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How to save money by using your kitchen appliances efficiently

Kit Klarenberg
Written By:
Kit Klarenberg

Bad kitchen habits could be increasing your energy bill by a significant sum every year, according to an Appliances Direct survey.

Overfilling the kettle, not stocking the fridge and freezer to the optimum capacity and buying bigger kitchen appliances than necessary were the most common pitfalls identified by the firm. Here are some tips for using your kitchen appliances optimally, and reducing your energy bills in the process.


Nearly 50% of people boil more water than they need when using the kettle on a regular basis, according to the survey.

If you only make one coffee or tea at a time, make sure you look for a kettle with a low minimum fill line – some make you boil more than you need, which means you’ll waste energy and money.


To not waste energy it is best to run your dishwasher only when it is full, but not overloaded, something one in five people surveyed do not do.

Using eco or energy-save programs can also save about 20% on energy a year compared with using the main program.

It is also important to buy an energy-efficient dishwasher. Some inefficient models can cost over £70 to run annually, while the most efficient cost £30.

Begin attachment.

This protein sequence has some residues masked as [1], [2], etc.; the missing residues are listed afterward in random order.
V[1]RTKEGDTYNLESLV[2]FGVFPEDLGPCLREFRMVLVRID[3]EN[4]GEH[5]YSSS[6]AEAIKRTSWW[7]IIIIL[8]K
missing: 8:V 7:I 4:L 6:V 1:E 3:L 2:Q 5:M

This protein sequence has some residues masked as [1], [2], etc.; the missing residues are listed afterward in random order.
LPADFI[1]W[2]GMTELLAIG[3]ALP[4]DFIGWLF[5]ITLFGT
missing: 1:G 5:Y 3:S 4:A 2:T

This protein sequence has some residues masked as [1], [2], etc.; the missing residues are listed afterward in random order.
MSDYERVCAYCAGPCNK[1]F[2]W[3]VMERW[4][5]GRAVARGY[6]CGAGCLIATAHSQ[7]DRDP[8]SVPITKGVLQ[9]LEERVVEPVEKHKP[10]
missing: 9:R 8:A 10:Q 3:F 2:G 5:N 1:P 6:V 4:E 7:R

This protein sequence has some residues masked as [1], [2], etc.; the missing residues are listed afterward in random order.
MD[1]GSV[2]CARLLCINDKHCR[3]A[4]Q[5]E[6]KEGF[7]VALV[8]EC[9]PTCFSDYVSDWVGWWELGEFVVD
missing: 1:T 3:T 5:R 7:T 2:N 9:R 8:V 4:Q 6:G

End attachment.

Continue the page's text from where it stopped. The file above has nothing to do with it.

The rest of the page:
Fridge freezers

To keep running costs down, ensure your fridge and freezer are at least three-quarters full whenever possible, so they cool food rather than air.

If you are looking to buy a new fridge freezer then make sure you get one you will be able to fill it. Manufacturers state the capacity for each model, but this is measured with all the drawers, shelves and racks taken out.

Energy efficient appliances

Three-quarters of those asked did not factor in energy efficiency when shopping for kitchen appliances.

It is important to know exactly how much it is going to cost you to power your new appliances, especially when we’ve found big difference between good and bad models.

As with dishwashers, there is a significant disparity in running costs between efficient and non-efficient fridge freezers, the most efficient costing £25 per year to run, the least £87.